The RSEI provides toxicity-weighted air pollutant concentration data for industrial facilities that meet several EPA requirements, including using more than 10,000 pounds of at least one of 600 specified toxic chemicals annually. Thus, Downey used GIS and the RSEI to estimate air-pollution concentration values for every census tract in the continental United States.
“I think one of my main contributions is how I use GIS to link pollution data to population data,” Downey says.
The American Sociological Association seems to concur. For a series of articles published between 2004 and 2008, Downey won the ASA Environment and Technology Section’s Outstanding Publication Award. That work includes his studies of racial environmental inequality, single-mother families and pollution and earlier work exploring the extent of environmental inequality.
Downey received the award in San Francisco in August. “I am absolutely thrilled to be receiving this award and hope that this significant recognition of my work prompts other researchers to further examine the factors that shape environmental inequality in the United States.”
Downey also thanked his department for its support.
The award is “terrific recognition of Liam’s substantial long-term contributions,” says Richard Rogers, chair of sociology. “This recognition further underscores the fact that Liam is a rising star within environmental sociology. CU-Boulder is fortunate indeed to have him!”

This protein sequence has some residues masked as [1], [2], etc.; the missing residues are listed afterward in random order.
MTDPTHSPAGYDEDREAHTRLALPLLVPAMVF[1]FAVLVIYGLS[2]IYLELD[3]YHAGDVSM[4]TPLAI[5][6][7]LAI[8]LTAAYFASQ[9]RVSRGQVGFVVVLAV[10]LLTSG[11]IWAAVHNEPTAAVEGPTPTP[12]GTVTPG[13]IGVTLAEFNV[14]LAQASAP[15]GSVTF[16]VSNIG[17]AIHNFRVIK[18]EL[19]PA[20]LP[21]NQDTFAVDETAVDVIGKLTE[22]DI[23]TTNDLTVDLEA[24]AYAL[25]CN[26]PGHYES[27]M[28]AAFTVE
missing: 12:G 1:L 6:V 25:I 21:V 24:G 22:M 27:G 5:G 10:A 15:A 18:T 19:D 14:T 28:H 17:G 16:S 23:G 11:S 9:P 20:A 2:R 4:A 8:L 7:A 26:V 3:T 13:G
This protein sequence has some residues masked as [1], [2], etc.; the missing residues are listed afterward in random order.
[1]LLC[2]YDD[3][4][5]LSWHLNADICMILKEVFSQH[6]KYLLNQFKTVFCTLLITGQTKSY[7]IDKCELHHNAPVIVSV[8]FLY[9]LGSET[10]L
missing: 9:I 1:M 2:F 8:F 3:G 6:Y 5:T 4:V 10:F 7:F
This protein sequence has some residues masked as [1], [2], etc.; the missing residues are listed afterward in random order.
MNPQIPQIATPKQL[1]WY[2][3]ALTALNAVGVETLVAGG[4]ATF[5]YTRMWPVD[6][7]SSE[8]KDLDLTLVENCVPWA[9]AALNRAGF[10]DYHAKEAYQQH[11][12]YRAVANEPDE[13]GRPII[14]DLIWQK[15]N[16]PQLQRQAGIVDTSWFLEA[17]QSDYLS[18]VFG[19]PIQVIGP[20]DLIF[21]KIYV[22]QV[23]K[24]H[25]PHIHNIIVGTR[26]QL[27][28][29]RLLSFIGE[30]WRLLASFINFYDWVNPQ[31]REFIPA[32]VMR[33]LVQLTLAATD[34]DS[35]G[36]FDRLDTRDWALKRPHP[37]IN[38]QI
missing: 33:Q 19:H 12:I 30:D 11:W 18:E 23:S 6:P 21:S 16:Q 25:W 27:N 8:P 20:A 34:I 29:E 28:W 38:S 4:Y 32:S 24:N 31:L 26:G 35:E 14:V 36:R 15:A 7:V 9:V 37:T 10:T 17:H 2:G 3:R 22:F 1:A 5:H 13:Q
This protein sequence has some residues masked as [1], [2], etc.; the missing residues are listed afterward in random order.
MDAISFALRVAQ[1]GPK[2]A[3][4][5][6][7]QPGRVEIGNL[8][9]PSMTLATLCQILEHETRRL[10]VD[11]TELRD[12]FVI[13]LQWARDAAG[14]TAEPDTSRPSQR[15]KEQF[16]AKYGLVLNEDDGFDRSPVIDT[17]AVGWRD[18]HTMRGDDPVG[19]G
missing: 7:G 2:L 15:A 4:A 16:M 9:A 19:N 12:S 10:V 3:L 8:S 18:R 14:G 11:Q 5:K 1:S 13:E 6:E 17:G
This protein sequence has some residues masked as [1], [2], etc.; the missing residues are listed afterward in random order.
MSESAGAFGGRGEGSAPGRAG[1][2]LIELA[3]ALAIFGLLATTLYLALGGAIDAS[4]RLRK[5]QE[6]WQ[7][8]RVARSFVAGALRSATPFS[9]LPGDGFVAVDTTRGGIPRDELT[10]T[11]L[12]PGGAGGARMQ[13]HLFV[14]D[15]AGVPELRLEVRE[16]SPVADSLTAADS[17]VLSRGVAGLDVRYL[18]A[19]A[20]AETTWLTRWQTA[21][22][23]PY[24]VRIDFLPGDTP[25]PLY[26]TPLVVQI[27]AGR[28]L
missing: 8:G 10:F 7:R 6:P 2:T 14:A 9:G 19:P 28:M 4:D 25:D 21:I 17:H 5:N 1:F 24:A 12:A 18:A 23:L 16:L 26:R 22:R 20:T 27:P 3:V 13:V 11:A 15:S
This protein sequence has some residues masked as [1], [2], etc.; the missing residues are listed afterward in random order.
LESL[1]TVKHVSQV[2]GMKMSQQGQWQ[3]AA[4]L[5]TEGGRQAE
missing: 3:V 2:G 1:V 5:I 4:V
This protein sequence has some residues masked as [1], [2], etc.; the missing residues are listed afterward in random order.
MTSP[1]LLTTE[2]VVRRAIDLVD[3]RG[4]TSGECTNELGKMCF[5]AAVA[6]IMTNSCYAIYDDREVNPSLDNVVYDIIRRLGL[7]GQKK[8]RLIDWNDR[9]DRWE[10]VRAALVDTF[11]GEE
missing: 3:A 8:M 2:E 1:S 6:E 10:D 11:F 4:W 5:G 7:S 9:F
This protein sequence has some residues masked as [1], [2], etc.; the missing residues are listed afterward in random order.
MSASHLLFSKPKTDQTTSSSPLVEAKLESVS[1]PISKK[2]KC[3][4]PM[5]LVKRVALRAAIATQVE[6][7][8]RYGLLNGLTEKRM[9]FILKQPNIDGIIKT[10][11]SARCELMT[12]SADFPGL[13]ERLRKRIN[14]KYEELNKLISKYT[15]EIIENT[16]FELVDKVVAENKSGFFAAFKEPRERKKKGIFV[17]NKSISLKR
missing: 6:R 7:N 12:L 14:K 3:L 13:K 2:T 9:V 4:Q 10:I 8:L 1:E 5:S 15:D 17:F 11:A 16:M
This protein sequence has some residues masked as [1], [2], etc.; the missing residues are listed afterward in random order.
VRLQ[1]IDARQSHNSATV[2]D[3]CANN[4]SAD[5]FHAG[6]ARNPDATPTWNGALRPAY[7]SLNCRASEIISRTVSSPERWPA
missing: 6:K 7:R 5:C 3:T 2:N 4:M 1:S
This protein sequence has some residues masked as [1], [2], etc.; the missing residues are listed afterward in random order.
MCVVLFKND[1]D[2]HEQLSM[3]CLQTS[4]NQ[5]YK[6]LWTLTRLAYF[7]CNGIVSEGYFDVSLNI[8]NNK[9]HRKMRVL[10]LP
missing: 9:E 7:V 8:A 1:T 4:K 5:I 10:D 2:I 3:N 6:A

Having enlarged the scope of understanding of environmental inequality, Downey is pursuing new lines of inquiry. For instance, he is currently collaborating with Kyle Crowder, a distinguished professor of sociology at the University of North Carolina at Chapel Hill and one of the nation’s leading experts on residential mobility.
Studying residential mobility from 1987 to 2005, Downey and Crowder have found that blacks are only slightly less likely than whites to leave polluted neighborhoods but that the neighborhoods that blacks tend to move to are much more polluted than ones that whites move to.
Some, but not all, of this difference in mobility can be explained by African Americans’ lower income.
“This suggests that residential discrimination is likely an important factor affecting environmental inequality,” Downey says, “but we don’t know that for certain.”